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Apple Card now accepted through Apple's Trade In Program

What you need to know

  • Apple allows you to request a new Apple Card for free
  • Your old Apple Card will be deactivated and no longer work once you activate your new one
  • Apple has begun accepting Apple Card through its recycling program for old cards

Apple Card's security features make it a credit card that you will most likely rarely have to replace. Since the card does not have a number, expiration date, CCV code, or signature on the physical card, replacing it will only happen when there is actual physical damage to something like the chip or stripe of the card. However, if you do have to get your Apple Card replaced, what do you do with your old Apple Card? Apparently, Apple wants you to recycle it with them.

Reported by The Mac Observer, Apple's Trade In website (opens in new tab) now accepts Apple Card as a device you can now recycle.

Apple Card trade in

While you cannot receive any kind of value for your Apple Card through Apple's Trade In, it is processed the same as any other trade in. Apple will send you a trade in kit for free to send your Apple Card back to them, where it will be recycled responsibly. The Apple Card is made out of titanium, so your old Apple Card could potentially find its way into another Apple product. Apple Trade In currently does give a monetary value in the form of a credit towards a new purchase or an Apple Store gift card for devices such as smartphones, computers, tablets, and watches.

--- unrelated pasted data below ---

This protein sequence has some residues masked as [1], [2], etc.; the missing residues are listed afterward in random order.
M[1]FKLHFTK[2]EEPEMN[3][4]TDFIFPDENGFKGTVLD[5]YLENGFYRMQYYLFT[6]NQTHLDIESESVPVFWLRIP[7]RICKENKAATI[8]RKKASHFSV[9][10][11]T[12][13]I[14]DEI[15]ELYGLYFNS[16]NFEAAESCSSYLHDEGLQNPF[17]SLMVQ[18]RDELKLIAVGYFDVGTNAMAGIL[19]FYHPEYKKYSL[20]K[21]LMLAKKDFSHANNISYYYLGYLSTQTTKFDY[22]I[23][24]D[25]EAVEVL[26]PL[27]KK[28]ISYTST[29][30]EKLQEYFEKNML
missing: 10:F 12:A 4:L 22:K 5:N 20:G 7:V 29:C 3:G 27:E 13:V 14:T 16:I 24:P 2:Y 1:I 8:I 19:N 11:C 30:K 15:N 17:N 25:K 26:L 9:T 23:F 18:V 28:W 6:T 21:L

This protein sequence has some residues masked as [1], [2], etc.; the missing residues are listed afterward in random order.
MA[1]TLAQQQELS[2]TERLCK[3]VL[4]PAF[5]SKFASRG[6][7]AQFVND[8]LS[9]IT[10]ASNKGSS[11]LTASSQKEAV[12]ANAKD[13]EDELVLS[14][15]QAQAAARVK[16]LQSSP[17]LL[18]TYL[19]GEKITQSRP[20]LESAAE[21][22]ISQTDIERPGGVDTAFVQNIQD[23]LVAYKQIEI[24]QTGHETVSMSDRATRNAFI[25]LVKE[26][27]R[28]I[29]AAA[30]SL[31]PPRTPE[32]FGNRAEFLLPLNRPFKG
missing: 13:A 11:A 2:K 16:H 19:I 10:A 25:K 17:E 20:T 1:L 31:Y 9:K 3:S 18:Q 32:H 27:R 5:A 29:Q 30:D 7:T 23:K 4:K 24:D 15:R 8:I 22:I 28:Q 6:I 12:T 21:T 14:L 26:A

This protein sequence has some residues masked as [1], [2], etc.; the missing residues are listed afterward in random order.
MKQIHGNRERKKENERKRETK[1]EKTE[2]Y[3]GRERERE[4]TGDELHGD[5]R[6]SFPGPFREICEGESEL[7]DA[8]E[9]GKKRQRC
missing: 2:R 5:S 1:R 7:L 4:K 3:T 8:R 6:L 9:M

The addition of Apple Card to the Trade In program is another step in Apple's commitment to manufacture products without mining any new materials from the earth. The company is attempting to use recycling and renewable resources so that, eventually, all of its products will be made from sustainable and recycled sources. Apple details its approach on its Environment (opens in new tab) website.

Joe Wituschek
Joe Wituschek

Joe Wituschek is a Contributor at iMore. With over ten years in the technology industry, one of them being at Apple, Joe now covers the company for the website. In addition to covering breaking news, Joe also writes editorials and reviews for a range of products. He fell in love with Apple products when he got an iPod nano for Christmas almost twenty years ago. Despite being considered a "heavy" user, he has always preferred the consumer-focused products like the MacBook Air, iPad mini, and iPhone 13 mini. He will fight to the death to keep a mini iPhone in the lineup. In his free time, Joe enjoys video games, movies, photography, running, and basically everything outdoors.